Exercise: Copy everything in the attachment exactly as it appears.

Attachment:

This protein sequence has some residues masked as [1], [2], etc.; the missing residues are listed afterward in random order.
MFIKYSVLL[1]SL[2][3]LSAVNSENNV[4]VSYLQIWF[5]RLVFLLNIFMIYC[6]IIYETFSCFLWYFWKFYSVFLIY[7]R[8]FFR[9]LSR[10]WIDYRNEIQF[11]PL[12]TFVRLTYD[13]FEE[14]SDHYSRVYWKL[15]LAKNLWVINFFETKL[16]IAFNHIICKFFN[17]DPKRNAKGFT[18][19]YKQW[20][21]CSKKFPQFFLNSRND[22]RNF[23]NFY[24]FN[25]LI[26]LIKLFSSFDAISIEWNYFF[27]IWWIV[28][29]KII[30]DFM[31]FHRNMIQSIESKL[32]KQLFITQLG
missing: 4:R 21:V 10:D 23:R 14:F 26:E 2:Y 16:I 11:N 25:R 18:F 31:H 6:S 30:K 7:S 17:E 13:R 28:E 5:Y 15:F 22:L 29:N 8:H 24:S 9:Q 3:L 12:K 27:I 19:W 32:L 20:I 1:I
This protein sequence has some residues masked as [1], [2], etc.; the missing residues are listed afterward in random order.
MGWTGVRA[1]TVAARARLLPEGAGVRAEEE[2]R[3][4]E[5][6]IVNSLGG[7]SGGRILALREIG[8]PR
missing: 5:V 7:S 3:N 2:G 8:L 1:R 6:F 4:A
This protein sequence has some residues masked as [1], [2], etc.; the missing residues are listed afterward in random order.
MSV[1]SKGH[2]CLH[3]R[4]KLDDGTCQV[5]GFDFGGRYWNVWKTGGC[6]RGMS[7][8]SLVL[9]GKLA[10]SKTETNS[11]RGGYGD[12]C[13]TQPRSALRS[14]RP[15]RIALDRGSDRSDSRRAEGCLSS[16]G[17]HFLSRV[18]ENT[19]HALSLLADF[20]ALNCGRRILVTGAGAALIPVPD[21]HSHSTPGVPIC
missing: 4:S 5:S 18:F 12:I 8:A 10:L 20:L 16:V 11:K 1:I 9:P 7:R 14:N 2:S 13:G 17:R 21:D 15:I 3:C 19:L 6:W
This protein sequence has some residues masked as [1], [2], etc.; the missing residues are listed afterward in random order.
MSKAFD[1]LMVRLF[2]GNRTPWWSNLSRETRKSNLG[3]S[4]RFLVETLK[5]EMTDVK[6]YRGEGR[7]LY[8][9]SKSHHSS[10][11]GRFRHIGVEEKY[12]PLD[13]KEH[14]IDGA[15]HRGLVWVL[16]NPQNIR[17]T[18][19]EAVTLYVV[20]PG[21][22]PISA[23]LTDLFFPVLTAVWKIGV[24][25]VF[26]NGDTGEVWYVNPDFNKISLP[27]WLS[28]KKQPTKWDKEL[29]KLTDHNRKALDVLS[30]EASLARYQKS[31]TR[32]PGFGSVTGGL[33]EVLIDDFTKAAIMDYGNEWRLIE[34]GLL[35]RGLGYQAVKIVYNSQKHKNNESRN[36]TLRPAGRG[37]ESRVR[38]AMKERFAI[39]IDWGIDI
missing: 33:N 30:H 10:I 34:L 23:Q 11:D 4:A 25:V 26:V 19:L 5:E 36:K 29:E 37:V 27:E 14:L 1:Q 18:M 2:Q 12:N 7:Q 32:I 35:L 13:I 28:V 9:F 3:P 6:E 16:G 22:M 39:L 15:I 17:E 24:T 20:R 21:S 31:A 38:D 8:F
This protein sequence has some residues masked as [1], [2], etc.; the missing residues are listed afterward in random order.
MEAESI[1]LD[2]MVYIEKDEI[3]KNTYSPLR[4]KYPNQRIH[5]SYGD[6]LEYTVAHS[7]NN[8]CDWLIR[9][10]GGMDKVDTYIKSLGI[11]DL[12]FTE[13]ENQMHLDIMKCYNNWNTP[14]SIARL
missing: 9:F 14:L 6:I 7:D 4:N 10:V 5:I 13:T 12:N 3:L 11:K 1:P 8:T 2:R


This protein sequence has some residues masked as [1], [2], etc.; the missing residues are listed afterward in random order.
MFIKYSVLL[1]SL[2][3]LSAVNSENNV[4]VSYLQIWF[5]RLVFLLNIFMIYC[6]IIYETFSCFLWYFWKFYSVFLIY[7]R[8]FFR[9]LSR[10]WIDYRNEIQF[11]PL[12]TFVRLTYD[13]FEE[14]SDHYSRVYWKL[15]LAKNLWVINFFETKL[16]IAFNHIICKFFN[17]DPKRNAKGFT[18][19]YKQW[20][21]CSKKFPQFFLNSRND[22]RNF[23]NFY[24]FN[25]LI[26]LIKLFSSFDAISIEWNYFF[27]IWWIV[28][29]KII[30]DFM[31]FHRNMIQSIESKL[32]KQLFITQLG
missing: 4:R 21:V 10:D 23:R 14:F 26:E 2:Y 16:I 11:N 25:R 18:F 31:H 6:S 30:K 7:S 17:E 13:R 28:E 5:Y 15:F 22:L 29:N 8:H 24:S 9:Q 3:L 12:K 27:I 19:W 32:L 20:I 1:I
This protein sequence has some residues masked as [1], [2], etc.; the missing residues are listed afterward in random order.
MGWTGVRA[1]TVAARARLLPEGAGVRAEEE[2]R[3][4]E[5][6]IVNSLGG[7]SGGRILALREIG[8]PR
missing: 5:V 7:S 3:N 2:G 8:L 1:R 6:F 4:A
This protein sequence has some residues masked as [1], [2], etc.; the missing residues are listed afterward in random order.
MSV[1]SKGH[2]CLH[3]R[4]KLDDGTCQV[5]GFDFGGRYWNVWKTGGC[6]RGMS[7][8]SLVL[9]GKLA[10]SKTETNS[11]RGGYGD[12]C[13]TQPRSALRS[14]RP[15]RIALDRGSDRSDSRRAEGCLSS[16]G[17]HFLSRV[18]ENT[19]HALSLLADF[20]ALNCGRRILVTGAGAALIPVPD[21]HSHSTPGVPIC
missing: 4:S 5:S 18:F 12:I 8:A 10:L 20:L 16:V 11:K 1:I 9:P 7:R 14:N 2:S 13:G 17:R 21:D 15:I 3:C 19:L 6:W
This protein sequence has some residues masked as [1], [2], etc.; the missing residues are listed afterward in random order.
MSKAFD[1]LMVRLF[2]GNRTPWWSNLSRETRKSNLG[3]S[4]RFLVETLK[5]EMTDVK[6]YRGEGR[7]LY[8][9]SKSHHSS[10][11]GRFRHIGVEEKY[12]PLD[13]KEH[14]IDGA[15]HRGLVWVL[16]NPQNIR[17]T[18][19]EAVTLYVV[20]PG[21][22]PISA[23]LTDLFFPVLTAVWKIGV[24][25]VF[26]NGDTGEVWYVNPDFNKISLP[27]WLS[28]KKQPTKWDKEL[29]KLTDHNRKALDVLS[30]EASLARYQKS[31]TR[32]PGFGSVTGGL[33]EVLIDDFTKAAIMDYGNEWRLIE[34]GLL[35]RGLGYQAVKIVYNSQKHKNNESRN[36]TLRPAGRG[37]ESRVR[38]AMKERFAI[39]IDWGIDI
missing: 33:N 30:H 10:I 34:L 23:Q 11:D 4:A 25:V 26:V 19:L 5:E 36:K 29:E 37:V 27:E 14:L 1:Q 18:M 2:Q 12:N 7:Q 32:I 35:L 13:I 28:V 9:F 3:P 6:E 16:G 22:M 39:L 15:I 17:E 24:T 20:R 21:S 31:A 38:D 8:F
This protein sequence has some residues masked as [1], [2], etc.; the missing residues are listed afterward in random order.
MEAESI[1]LD[2]MVYIEKDEI[3]KNTYSPLR[4]KYPNQRIH[5]SYGD[6]LEYTVAHS[7]NN[8]CDWLIR[9][10]GGMDKVDTYIKSLGI[11]DL[12]FTE[13]ENQMHLDIMKCYNNWNTP[14]SIARL
missing: 9:F 14:L 6:I 7:D 4:N 10:V 5:I 13:T 12:N 3:L 11:K 1:P 8:T 2:R